Balustrades & slates hats, Windows and Balustrades socks, Wood engraving mittens. Image used with kind permission. © Aurelie Colas
Balustrades & slates hats, Windows and Balustrades socks, Wood engraving mittens. Image used with kind permission. © Aurelie Colas

Thanks also to Fidlstix for many other lovely photos posted throughout the month, connecting final garments back to their roots in the landscape and in industry:

WOVEMBER 2014 also saw the emergence of a very exciting podcast called Woolful. Created by Ashley Joy Yousling, this podcast offers insightful conversations with makers from the world of fiber and textiles and especially folk involved in the wool industry. The sheepiness of the endeavour is embodied in the @woolful entries to the Wovember photo competition:

Getting very excited about the Woolful podcast launching next Tuesday the 25th. @woolful

My hope is to bring something new to the fiber community that will inspire makers, dreamers and wool lovers alike. This podcast is unlike any other, focusing on the fiber industry as a whole, from sheep to sweater, including guests from every facet of the craft and industry. Knitters, dyers, fiber processors, shepherds, designers, spinners, proprietors and so many more.

We salute you, Ashley, and would like to offer you a prize of an electronic copy of Aurélie Colas’s gorgeous sheepy draughts pattern.

"Sheepy Draughts" by Aurélie Colas
“Sheepy Draughts” by Aurélie Colas

Thanks for all the sheep you shared during Wovember through your instagram feed and your important podcast!

On the theme of sheepy-knits, who could argue that Donna Smith’s beauteous sheep baa-ble is deserving of some form of wonderful woolly prize? The sheep! The wool! The colourwork! The fun!

Sheep get everywhere #wovember2014 #Christmasdecoration @donnasmithdesigns

It is especially lovely that just a few days earlier, Donna posted a photo of the inspiration for her wonderful baa-ble:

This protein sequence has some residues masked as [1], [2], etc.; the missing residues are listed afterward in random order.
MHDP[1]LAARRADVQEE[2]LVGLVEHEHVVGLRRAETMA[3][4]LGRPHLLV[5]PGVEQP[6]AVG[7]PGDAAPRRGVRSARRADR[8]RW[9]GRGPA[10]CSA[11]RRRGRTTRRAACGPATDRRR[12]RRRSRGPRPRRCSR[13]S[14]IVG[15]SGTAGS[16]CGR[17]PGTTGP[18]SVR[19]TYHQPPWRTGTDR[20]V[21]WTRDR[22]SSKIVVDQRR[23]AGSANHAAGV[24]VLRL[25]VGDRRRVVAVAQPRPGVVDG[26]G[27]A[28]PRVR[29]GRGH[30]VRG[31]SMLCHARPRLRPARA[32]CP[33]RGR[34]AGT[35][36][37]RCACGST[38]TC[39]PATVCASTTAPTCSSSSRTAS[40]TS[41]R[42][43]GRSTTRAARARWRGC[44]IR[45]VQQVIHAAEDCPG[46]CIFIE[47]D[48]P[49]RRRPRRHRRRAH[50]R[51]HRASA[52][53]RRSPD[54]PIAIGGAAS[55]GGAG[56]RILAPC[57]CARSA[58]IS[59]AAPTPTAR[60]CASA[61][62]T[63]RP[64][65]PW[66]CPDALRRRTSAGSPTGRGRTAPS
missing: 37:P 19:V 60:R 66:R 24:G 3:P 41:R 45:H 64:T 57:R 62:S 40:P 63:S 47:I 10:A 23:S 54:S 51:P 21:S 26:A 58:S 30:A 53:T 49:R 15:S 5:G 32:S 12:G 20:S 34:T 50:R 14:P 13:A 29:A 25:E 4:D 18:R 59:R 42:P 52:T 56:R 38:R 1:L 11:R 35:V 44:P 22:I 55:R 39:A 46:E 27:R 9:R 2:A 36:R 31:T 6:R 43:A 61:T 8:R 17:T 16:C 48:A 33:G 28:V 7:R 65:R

One sack of Blacker Designs yarn is on its way to you, Donna, in colours that fairly match your baa-ble: Congratulations!


Another sack of yarn is on its way towards Jed Baxter, who managed to get some truly beautiful photos of sheep looking AT HIM rather than running away. We are not sure how you managed this feat but we think you are some kind of sheep-whisperer and should be rewarded with yarn.

Three Portland sheep on a misty day. #Wovember2014 @jedbaxter

Two Black Welsh Mountain chew straw while a Portland keeps the peace! #Wovember2014 @jedbaxter

As you can see, many of our WOVEMBER photo entrants included several photos rather than just one, and one series which especially stood out to us was captured by knittertraceyalice:

I’m spinning up 2 natural colors of Maine raised Icelandic wool for #wovember this year! For a yoked sweater idea I have – wool from @portfiber – my awesome LSS! @knittertraceyalice

What a wonderful sense of labour, thoroughness, care and skill in these images that show fleece slowly becoming yarn. We can’t wait to see the sweater, and would like to offer you the Jamieson & Smith gift voucher prize. We will be in touch!


Thanks everyone for another stunning round of WOVEMBER creativity; that’s us over and out for another year.


If you are already missing the daily wool fumes, we highly recommend that you join our Ravelry group to keep the woolly warmth going on throughout the year.